Technology can be both a friend and a foe when trying to find a job in the digital age. Popular job search sites have made it easier to find open positions in the legal field, but they’ve also opened up the floodgates so that there will be many talented applicants all vying for one position. According to Forbes, the average number of applicants for any given job is 118.
So what can you do when you’re competing with over a hundred recent law grads for that one coveted position? Use technology to your advantage and make yourself stand out from the crowd. Follow these 4 tips and you’ll be well on your way to landing a job.
1. Use job search sites.
Long-running job search sites like Monster and CareerBuilder have withstood the test of time and have become trusted, valuable resources for millions of employers and job seekers, while relatively more recent sites like Indeed and CareerIgniter also offer job searching resources and career advice.. It’s worth using these general job search sites and filtering jobs using specific industry-related keywords, such as ‘paralegal’ or ‘corporate legal specialist,’ but you should also try industry-specific sites like Lawjobs.
Some job seekers may complain that using job search sites is useless because most jobs are given to someone who already knows someone at the company or firm. The people who are saying this are clearly unaware that job boards and postings on corporate websites account for a combined 35.5% of new hires. That being said, however, of the 3.6 million job openings in 2012, 80% were never advertised online. That brings me to my next point…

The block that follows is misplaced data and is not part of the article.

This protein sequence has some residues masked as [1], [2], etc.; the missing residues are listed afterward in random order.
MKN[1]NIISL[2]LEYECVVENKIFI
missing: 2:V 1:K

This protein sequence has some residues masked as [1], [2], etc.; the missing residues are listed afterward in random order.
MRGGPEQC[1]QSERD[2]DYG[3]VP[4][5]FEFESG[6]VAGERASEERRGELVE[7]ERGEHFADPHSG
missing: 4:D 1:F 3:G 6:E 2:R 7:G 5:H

2. Network like there’s no tomorrow.
Networking is important for getting a job in any field, but it’s especially key in the legal industry, where much of your work will require you to be able to successfully communicate with others. If you’re in law school right now, this is the perfect time to be making connections with professors, classmates, and members of the alumni network. By forming professional relationships with these people, you’re opening up more job opportunities down the road.
If you’re not currently in law school, contact Career Services at your alma mater and see if they can connect you with a network of alumni in your field. Talk to anyone and everyone you know to see if they can get you introductions to people who work for the firm or company you want to work for. Referrals account for 26.7% of all new hires, so knowing someone on the inside definitely helps.
If you don’t already have a LinkedIn profile, create one now.
LinkedIn gives you a way to easily keep track of all your contacts and to post a resume that future employers can see. Did you meet a local attorney for coffee and talk about how to get a job in the legal industry? Make sure that you have them connect with you on LinkedIn so that they are more likely to remember you when their firm is hiring.
3. Have a professional online presence.
Most university career centers drill their students on changing their social media privacy settings so that future employers can’t find anything potentially embarrassing, so having a professional online presence should be a no-brainer at this point.
However, 70% of recruiters are required to do a web search of potential hires and 75% of them have said they’ve found things that have made them decide not to hire an applicant. In addition to adjusting your Facebook privacy settings, consider creating a professional blog using a platform like WordPress so that any potential employer who searches for you can see how serious and passionate you are about the legal field. The aforementioned LinkedIn is also a great way to keep a professional online presence.
4. Know the technology employers use.
Many larger organizations use applicant management software to whittle down the huge pile of resumes, and as a result they weed out up to 50% of applicants before a real person looks at the resumes and cover letters. This software searches resumes for specific keywords, so to prepare your resume to make the cut, copy and paste the job description into Wordle or TagCrowd to generate a word cloud of the most frequently used keywords. Make sure that you’re sprinkling these throughout your resume so that the software decides you’re a worthwhile candidate.
Now that you’re armed with these tips, finding a job in the digital age will hopefully feel much more manageable!